• No uploading files: In Puzzletron, all puzzles and solutions were uploaded files. However, for most puzzles, we found it far easier to author them in Google docs, because it was easier to format and revise the puzzle on the fly and to have multiple authors collaboratively write the puzzle. Even puzzles that were non-document files were often easier to revise if they were presented as links. For example, if I stored a puzzle file in my Dropbox and shared a link to it in Puzzletron/Puzzlord, I could change that file on my computer and know that the link would automatically update. And dynamic puzzles that had to be hosted elsewhere simply had to be links. In all those cases, the only reasonable way to put the puzzle in Puzzletron was to make and upload a small text file containing a URL, which was annoying both to view and to make.
  • Expanded space of puzzle statuses: One simple disagreement we had with Puzzletron when writing GPH was that we generally preferred factchecking to come after postprodding,3 because postprodding could introduce mistakes that we also wanted a chance to catch. That was very easy to fix when re-listing the statuses. A more subtle issue was that it sometimes wasn’t clear who was responsible for taking the next steps on a puzzle, so sometimes a puzzle would languish indefinitely in a state when two people would deadlock waiting for each other to do something about a puzzle. People also brought up examples of other issue trackers that had much clearer conceptions of blockers. I tried to solve this just by splitting up some of the existing statuses so that statuses would, at least in theory, unambiguously indicate who the puzzle was blocked on. It’s not yet clear if this was the right approach, but I haven’t thought of anything clearly better either.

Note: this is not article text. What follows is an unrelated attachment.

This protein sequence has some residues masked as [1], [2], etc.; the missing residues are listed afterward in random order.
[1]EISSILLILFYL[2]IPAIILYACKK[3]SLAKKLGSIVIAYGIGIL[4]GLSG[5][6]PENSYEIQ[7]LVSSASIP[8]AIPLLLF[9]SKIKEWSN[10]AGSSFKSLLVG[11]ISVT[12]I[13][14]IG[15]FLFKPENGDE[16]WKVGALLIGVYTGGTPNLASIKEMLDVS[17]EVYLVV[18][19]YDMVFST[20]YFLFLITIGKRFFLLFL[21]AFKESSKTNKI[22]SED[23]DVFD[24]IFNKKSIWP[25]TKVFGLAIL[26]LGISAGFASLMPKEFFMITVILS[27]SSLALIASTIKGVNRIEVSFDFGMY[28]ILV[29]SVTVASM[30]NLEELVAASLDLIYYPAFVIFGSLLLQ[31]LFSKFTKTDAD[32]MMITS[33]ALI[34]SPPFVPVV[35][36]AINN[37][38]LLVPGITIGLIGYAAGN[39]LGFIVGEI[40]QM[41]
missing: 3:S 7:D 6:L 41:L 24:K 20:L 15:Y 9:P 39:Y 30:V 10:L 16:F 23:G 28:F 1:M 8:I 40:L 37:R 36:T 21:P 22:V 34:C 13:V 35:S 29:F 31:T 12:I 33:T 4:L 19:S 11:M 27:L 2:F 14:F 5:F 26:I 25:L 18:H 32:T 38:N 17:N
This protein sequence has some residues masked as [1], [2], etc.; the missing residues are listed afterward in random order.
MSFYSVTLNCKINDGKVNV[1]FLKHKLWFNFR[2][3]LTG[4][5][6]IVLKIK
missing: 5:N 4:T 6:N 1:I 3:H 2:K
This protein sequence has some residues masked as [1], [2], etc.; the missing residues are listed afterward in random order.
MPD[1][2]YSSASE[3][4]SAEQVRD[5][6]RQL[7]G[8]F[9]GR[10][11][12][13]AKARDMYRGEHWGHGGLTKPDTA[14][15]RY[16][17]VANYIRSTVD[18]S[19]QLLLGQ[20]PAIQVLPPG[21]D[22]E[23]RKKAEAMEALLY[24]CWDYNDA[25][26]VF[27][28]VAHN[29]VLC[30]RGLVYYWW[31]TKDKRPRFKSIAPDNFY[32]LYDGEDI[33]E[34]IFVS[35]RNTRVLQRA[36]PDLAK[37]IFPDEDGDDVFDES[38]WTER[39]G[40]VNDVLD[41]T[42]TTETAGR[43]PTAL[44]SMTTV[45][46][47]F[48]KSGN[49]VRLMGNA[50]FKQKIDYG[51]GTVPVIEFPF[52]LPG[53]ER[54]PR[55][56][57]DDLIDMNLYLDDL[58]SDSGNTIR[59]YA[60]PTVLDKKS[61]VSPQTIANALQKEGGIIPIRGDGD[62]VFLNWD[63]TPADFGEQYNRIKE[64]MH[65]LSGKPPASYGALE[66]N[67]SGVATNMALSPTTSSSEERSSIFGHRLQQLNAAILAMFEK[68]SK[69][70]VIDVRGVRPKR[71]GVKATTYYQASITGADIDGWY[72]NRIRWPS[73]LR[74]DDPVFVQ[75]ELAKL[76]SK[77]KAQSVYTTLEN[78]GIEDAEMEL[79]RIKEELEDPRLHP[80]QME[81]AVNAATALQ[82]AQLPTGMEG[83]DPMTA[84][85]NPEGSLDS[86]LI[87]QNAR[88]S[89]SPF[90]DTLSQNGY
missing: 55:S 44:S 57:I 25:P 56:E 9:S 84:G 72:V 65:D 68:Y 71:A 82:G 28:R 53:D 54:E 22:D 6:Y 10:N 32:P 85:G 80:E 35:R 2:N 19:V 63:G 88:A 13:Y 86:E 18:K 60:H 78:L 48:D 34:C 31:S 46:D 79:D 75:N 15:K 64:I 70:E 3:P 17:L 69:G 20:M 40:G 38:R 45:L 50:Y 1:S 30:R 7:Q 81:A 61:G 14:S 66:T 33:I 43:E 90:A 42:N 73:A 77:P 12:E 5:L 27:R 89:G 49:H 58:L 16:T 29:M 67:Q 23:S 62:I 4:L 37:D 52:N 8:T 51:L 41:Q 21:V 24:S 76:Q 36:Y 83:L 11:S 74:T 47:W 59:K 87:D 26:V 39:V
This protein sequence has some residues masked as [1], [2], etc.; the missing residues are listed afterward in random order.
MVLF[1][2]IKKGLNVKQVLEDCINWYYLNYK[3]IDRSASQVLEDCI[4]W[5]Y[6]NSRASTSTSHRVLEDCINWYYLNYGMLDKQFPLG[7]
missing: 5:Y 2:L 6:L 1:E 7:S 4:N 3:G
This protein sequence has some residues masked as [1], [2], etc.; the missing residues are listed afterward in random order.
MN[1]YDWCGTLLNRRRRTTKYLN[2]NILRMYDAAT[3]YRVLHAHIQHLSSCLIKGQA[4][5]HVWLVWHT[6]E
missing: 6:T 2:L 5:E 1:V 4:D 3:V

In late September, we deployed Puzzlord for GPH 2020 and started submitting puzzle ideas to it.

Then, of course, we won Mystery Hunt.

Although that threw a wrench in our plans, it was a slam-dunk to start a new instance of Puzzlord to organize Mystery Hunt writing. I kept developing the tool over the course of this hunt, though much less intensely, and several other people contributed major features like the postprodding code. There are still dozens of issues we’d like to fix that have been queued up from last year, and its feature set isn’t a strict superset of Puzzletron, but I think that overall, we definitely had a better time writing a hunt with it than we would have with Puzzletron. And just like Puzzletron, Puzzlord is open-source on GitHub! I hope it will be as useful to the puzzle community as Puzzletron was to us in earlier years.


Maybe this is what you’re actually here for.

I have author status on 13 (or maybe 20,639?) puzzles that went into the hunt, which break down as:

I also made a handful of the Green Building navigation puzzles, including the invisible maze that I’m sure everybody, including me, hated (I just hope it was the enjoyable kind of hate).